Women-owned firms more than ‘cookies and crafts’

Guest Column:
Marsha Firestone
In the ’90s, if you asked most women business owners what their dreams were, they’d say they just want to be able to support themselves and their families. The times have changed: Today, women have bigger dreams and seek to grow their businesses to the maximum level. However, many are still saddled with an outdated perception about their roles in business and contributions to the economy, despite tremendous growth over the past decade. More

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Women-owned firms more than ‘cookies and crafts’

Guest Column:
Marsha Firestone
Posted 4/29/13

In the ’90s, if you asked most women business owners what their dreams were, they’d say they just want to be able to support themselves and their families. The times have changed: Today, women have bigger dreams and seek to grow their businesses to the maximum level. However, many are still saddled with an outdated perception about their roles in business and contributions to the economy, despite tremendous growth over the past decade.

The old perception is that women-led and -owned businesses are micro-enterprises; companies run out of the home with fewer than five employees. But most women outgrew the “cookies and crafts” niche a long time ago, and have their sights set on bigger goals. Some have even found success in “nontraditional” industries – like tech, mining or construction.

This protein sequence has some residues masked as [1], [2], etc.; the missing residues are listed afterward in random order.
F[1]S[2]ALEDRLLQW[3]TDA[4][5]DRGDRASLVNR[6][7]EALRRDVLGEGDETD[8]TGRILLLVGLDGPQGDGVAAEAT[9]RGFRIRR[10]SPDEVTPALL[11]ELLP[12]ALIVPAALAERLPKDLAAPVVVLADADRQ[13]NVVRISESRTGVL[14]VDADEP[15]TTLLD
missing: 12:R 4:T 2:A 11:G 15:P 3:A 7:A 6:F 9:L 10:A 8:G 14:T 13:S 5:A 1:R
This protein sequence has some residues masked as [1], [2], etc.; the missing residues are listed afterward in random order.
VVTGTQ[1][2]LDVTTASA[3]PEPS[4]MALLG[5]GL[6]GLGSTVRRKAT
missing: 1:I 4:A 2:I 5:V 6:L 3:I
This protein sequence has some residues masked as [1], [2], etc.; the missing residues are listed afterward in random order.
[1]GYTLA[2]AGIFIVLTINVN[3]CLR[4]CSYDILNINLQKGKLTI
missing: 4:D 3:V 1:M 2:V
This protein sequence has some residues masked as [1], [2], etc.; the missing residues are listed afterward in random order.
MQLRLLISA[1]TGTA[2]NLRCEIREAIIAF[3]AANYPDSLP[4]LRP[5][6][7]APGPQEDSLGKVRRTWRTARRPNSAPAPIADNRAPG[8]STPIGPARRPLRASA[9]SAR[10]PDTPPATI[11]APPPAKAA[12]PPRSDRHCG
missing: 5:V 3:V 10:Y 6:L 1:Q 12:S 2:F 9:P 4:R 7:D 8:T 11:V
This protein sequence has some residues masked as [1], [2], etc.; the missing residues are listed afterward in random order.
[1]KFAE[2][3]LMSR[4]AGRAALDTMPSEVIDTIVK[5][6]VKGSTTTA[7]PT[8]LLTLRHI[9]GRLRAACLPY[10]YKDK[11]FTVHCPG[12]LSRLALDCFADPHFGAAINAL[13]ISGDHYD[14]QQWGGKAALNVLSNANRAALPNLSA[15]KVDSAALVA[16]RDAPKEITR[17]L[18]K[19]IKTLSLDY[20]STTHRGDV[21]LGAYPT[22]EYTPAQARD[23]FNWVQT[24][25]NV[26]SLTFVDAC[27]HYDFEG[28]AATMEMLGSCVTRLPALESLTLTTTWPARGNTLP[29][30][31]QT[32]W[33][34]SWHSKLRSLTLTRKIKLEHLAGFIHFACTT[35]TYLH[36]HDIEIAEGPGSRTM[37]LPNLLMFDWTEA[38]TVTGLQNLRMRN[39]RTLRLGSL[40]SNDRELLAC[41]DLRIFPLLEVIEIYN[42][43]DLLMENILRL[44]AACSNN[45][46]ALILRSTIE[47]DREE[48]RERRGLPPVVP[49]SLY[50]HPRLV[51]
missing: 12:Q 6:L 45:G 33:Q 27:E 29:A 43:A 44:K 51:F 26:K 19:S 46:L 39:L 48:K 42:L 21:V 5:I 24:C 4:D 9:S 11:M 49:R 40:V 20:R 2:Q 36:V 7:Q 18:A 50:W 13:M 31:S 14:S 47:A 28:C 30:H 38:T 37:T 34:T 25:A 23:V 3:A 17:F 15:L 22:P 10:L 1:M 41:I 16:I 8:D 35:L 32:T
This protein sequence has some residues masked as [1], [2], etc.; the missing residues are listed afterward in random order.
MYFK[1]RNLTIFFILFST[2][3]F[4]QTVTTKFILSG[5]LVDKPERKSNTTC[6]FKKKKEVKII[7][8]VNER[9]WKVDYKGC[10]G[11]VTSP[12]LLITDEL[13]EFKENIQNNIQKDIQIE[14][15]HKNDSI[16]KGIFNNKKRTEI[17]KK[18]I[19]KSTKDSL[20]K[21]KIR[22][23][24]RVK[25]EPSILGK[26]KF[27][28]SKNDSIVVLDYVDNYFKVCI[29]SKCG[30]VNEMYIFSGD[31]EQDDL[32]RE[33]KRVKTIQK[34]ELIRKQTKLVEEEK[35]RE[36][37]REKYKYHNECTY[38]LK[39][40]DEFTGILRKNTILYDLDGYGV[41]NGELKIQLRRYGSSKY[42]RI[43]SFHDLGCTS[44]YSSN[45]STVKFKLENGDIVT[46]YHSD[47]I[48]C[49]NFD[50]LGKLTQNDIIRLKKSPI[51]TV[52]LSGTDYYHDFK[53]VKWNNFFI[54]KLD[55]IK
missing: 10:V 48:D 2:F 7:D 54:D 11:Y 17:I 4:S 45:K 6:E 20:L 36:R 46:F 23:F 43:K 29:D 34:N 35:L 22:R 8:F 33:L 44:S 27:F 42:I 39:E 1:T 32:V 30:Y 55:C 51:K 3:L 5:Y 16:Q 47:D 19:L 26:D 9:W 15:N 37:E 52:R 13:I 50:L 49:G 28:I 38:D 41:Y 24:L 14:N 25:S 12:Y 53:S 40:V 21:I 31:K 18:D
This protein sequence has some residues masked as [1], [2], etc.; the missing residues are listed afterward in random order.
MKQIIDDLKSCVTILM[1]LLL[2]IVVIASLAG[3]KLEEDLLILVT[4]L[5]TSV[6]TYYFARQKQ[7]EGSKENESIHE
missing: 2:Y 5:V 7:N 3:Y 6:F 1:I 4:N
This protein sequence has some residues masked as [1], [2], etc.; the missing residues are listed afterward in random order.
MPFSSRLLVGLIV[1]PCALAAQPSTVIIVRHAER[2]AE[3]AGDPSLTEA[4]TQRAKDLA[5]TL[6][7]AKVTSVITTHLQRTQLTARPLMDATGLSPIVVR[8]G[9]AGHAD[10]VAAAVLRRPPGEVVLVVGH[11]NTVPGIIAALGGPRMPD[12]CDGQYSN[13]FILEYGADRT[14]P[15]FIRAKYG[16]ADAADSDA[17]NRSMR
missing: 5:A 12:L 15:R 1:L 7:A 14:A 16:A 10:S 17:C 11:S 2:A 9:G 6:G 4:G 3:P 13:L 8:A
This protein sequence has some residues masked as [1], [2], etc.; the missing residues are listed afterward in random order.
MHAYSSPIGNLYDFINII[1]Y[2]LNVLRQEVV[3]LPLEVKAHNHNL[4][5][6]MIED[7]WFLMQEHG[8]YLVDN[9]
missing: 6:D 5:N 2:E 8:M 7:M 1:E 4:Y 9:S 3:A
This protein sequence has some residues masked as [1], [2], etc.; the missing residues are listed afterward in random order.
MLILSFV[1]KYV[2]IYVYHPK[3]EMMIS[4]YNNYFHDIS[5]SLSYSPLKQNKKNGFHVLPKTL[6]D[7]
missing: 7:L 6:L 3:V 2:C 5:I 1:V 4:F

Progressive thinking is being pushed forward by new data that showcases the undeniable impact of women-led and -owned businesses on the economy. American Express OPEN’s latest Growing Under the Radar report details just how strong these businesses have been over the past decade. Perhaps the most surprising data is that women-led and -owned businesses experienced 57 percent growth in revenue of $10 million or above.

The Women Presidents’ Organization (WPO), a nonprofit peer-advisory group for women, is actively working to quell the misconception as well. The WPO membership itself accounts for more than 130,000 jobs, stemming directly from its 1,600-plus female business leaders.

The WPO’s mission is to empower women in business, not just in the U.S., but also around the world. The organization has chapters abroad in Lima, Istanbul, Cape Town, throughout Canada and a recently opened chapter in Mexico City. There are plans to launch chapters in MENA and Johannesburg later this year as well. As perceptions change in these growing markets, women leaders are becoming more and more influential and pooling their resources to help each other succeed.

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